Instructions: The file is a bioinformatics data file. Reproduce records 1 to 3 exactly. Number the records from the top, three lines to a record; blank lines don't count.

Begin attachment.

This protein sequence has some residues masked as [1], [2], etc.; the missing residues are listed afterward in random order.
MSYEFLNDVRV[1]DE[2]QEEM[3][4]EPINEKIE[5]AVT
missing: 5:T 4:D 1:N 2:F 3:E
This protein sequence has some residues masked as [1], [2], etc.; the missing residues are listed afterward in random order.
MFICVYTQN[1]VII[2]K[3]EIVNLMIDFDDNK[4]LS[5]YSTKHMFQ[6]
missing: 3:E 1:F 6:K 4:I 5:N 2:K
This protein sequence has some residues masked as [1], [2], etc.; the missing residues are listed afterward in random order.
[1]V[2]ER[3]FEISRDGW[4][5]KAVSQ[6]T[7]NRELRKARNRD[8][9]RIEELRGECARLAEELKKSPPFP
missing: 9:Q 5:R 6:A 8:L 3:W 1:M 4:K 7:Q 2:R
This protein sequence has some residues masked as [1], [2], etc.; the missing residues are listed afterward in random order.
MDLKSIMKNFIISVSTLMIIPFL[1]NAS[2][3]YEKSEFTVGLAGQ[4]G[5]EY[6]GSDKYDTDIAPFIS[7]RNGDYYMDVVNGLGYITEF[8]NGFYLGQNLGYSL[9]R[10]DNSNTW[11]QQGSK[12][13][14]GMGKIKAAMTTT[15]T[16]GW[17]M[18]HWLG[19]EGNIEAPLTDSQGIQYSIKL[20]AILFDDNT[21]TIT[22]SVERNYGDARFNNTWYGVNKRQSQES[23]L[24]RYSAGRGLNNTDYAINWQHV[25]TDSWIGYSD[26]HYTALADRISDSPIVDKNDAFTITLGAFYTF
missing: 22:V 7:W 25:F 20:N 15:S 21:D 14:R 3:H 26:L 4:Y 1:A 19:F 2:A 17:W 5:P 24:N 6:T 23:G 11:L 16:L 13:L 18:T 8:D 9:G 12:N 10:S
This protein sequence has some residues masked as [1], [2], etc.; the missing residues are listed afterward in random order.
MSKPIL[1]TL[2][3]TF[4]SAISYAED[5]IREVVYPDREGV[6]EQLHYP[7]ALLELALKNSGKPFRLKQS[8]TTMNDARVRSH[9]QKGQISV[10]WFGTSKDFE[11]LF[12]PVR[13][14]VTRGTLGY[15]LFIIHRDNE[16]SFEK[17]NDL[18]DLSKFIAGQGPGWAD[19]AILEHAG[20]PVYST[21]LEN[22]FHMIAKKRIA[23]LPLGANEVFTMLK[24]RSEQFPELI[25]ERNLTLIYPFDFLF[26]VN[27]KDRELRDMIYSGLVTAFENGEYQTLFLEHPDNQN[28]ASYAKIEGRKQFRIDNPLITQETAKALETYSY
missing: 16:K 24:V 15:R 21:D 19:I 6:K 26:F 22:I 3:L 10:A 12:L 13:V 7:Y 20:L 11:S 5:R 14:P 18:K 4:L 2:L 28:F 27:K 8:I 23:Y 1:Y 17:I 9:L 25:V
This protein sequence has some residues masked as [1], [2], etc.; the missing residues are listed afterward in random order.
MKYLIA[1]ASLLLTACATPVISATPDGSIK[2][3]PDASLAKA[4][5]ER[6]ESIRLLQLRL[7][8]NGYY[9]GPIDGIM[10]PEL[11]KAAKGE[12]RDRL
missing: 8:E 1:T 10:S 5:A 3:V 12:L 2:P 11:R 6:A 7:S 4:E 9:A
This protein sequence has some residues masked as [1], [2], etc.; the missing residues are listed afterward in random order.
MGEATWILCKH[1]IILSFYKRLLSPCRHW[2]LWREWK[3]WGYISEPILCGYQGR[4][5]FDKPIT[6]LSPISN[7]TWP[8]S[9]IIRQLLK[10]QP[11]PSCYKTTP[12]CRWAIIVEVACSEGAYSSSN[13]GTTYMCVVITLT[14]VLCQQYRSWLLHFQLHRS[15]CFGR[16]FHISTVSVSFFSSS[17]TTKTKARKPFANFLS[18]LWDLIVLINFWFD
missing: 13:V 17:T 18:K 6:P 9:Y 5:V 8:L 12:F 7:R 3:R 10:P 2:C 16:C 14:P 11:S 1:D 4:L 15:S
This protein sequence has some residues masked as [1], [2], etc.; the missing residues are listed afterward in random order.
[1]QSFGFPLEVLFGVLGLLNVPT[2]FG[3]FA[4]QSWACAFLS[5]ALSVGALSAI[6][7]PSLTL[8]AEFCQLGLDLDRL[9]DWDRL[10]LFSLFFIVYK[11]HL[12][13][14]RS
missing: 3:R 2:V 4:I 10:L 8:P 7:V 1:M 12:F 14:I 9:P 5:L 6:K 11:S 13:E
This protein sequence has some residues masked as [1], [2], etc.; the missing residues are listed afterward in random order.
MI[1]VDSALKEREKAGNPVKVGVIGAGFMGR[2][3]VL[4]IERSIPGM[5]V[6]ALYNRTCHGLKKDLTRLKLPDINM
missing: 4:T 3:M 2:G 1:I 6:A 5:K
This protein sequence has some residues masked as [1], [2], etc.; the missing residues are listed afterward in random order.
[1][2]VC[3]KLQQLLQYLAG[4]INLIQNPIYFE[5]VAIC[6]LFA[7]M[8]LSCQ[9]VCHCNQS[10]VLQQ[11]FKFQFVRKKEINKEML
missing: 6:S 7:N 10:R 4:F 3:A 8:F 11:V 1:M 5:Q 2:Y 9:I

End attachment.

This protein sequence has some residues masked as [1], [2], etc.; the missing residues are listed afterward in random order.
MSYEFLNDVRV[1]DE[2]QEEM[3][4]EPINEKIE[5]AVT
missing: 5:T 4:D 1:N 2:F 3:E
This protein sequence has some residues masked as [1], [2], etc.; the missing residues are listed afterward in random order.
MFICVYTQN[1]VII[2]K[3]EIVNLMIDFDDNK[4]LS[5]YSTKHMFQ[6]
missing: 3:E 1:F 6:K 4:I 5:N 2:K
This protein sequence has some residues masked as [1], [2], etc.; the missing residues are listed afterward in random order.
[1]V[2]ER[3]FEISRDGW[4][5]KAVSQ[6]T[7]NRELRKARNRD[8][9]RIEELRGECARLAEELKKSPPFP
missing: 9:Q 5:R 6:A 8:L 3:W 1:M 4:K 7:Q 2:R